In the usual run of things, it’s the like-minded individuals that hit it off and connect. But Joel Binamira and JP Anglo prove that an odd pair can get along and develop a deep bond despite the difference in age, interests, and professional background.
Joel is a management whiz and has 15 years of experience in strategy consultancy for finance companies around the world—“Joel is the master of the operations, logistics, strategy, structure, HR,” says JP describing Joel. He is trained to employ traditional methods and strategies.
JP, on the other hand, is a known chef-restaurateur and surfer—artistic, adventurous, experimental and spontaneous.
Their paths collided though their penchant for food and travel as revealed in “Show Me The Market,” a travelogue cum cooking program that they co-hosted together on ANC. In it, the two experts check out a particular locale’s market and recreate the signature dishes of that place based on the raw materials and condiments available.
Spending a lot of time together while filming the show allowed them to develop a bond. “Being with [Joel] is so informative, inspiring. A source of life lessons,” he quips. The Negrense chef admits he’s drawn to people he learns a lot from, so it was a no-brainer that Joel became top of mind when he was thinking of a possible godfather for his wedding with Camille Malapas; the couple tied the knot on December 1, 2018.
Joel recalls the moment JP asked him to be their ninong: “We were in Fundacion Pacita shooting the final takes of “Show Me the Market’s” Batanes episode. JP asked me a question, ‘How long have you been married?’ I said ‘27 years.’ He said, ‘That’s a long time! Do you have tips for someone who’s about to get married?’ I said, ‘Probably one of the biggest pieces of advice I can tell you is that the flame kind of goes out to a certain degree in a marriage, but it’s really the friendship that continues until you die. So you have to learn to be your partner’s best friend in addition to being her spouse.’ I thought it was just me giving a normal piece of advice. Then he looks to me and goes, ‘Why don’t you be my ninong?’”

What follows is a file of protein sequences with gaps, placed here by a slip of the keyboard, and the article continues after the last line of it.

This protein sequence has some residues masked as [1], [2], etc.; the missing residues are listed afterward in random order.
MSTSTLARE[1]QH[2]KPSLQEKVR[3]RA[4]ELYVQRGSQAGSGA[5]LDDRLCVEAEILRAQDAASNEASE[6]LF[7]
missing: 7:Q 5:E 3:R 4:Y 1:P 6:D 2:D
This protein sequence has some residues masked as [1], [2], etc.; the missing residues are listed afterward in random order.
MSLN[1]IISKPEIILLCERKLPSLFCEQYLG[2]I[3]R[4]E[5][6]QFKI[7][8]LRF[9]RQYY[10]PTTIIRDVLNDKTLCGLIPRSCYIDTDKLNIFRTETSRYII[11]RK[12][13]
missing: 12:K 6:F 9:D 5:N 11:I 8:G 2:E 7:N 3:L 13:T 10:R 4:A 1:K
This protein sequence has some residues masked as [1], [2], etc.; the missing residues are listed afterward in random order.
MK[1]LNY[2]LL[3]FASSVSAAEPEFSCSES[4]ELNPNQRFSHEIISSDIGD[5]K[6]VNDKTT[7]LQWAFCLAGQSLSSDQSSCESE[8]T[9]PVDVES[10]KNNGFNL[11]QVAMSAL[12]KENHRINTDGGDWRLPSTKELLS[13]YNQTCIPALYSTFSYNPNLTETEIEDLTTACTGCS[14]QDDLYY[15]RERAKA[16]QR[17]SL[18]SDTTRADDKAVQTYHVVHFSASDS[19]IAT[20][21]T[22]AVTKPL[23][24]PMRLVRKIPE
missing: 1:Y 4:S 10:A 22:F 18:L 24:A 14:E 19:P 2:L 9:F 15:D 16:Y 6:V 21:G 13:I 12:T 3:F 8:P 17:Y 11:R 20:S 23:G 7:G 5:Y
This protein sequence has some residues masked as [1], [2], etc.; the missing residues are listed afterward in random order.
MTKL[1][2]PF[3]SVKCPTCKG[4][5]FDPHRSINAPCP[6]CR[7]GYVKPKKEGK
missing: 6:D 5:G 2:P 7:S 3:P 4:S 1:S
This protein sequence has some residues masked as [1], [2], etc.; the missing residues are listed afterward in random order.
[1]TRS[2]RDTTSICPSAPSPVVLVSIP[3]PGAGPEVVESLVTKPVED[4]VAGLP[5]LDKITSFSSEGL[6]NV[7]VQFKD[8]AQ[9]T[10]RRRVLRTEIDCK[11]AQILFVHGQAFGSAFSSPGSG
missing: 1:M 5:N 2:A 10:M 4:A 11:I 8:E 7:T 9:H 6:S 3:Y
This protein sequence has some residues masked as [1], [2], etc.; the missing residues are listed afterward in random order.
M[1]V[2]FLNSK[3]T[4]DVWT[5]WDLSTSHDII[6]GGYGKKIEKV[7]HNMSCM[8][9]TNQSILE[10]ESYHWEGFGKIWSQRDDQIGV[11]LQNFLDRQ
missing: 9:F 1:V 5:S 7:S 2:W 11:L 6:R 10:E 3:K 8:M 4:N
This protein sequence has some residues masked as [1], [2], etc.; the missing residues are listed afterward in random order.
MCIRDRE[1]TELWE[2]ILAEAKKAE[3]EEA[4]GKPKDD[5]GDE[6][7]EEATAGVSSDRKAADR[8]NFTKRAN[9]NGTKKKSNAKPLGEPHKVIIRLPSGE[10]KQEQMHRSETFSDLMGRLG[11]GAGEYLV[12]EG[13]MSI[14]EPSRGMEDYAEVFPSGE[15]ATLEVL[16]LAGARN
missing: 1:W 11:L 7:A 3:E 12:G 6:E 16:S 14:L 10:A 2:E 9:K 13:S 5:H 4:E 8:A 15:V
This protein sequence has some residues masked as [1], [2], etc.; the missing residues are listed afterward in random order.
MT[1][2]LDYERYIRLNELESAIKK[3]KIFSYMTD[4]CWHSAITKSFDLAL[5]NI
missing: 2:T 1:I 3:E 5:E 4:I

An ‘all-star mentor’
JP looks at Joel as his mentor. “Every time I go to Joel’s house, it’s like to going to business school,” he reveals. “There’s so much information in an hour. It’s like an extensive course on logistics or on human resource. Recently, we talked about food history, and again, he bombarded me with information. It’s inspiring, and at the same time, it pushes you to be better.”
JP admits that at this stage in his career and personal life, Joel is the kind of mentor that he needs—someone to help sort out and put structure to all his ideas and aspirations.
The two recently visited Manila Boys Town to teach the kids there livelihood skills. It was JP who thought of the project, and he invited Joel to join in. The idea was born in a gotohan in Batangas while they were waiting to film. “Our simultaneous questions were: ‘How come street food here in the Philippines is not as appealing as some of our neighbors in Southeast Asia? Why don’t people do something more with their goto or lugaw?” recalls Joel. “Then he said, ‘Could we help kids—like, guide them toward starting a food-related business, for example?’”
The plans to do the workshop at Boys Town took shape when JP read an article about Manila Mayor Isko Moreno and how he’s helping to keep the kids off the streets. As what happens typically, it was Joel who took care of the workshop outline and the logistics, while JP took care of the creative aspect, which included the recipe that they taught the kids.
Joel is the kind of mentor who doesn’t spoon-feed his mentee. For JP’s presentation at the prestigious San Sebastian Gastronomika in Spain this October, Joel helped refine the flow and structure of his talk. The gastronomy congress is an annual culinary convention that serves as a platform for chefs from all over the world to present and learn about gastronomic trends. “Joel gave some sort of a road map,” shares JP. “He did not give me the answer. He let me think but he laid it out—this is how to do it. Now, do the legwork, do your homework.”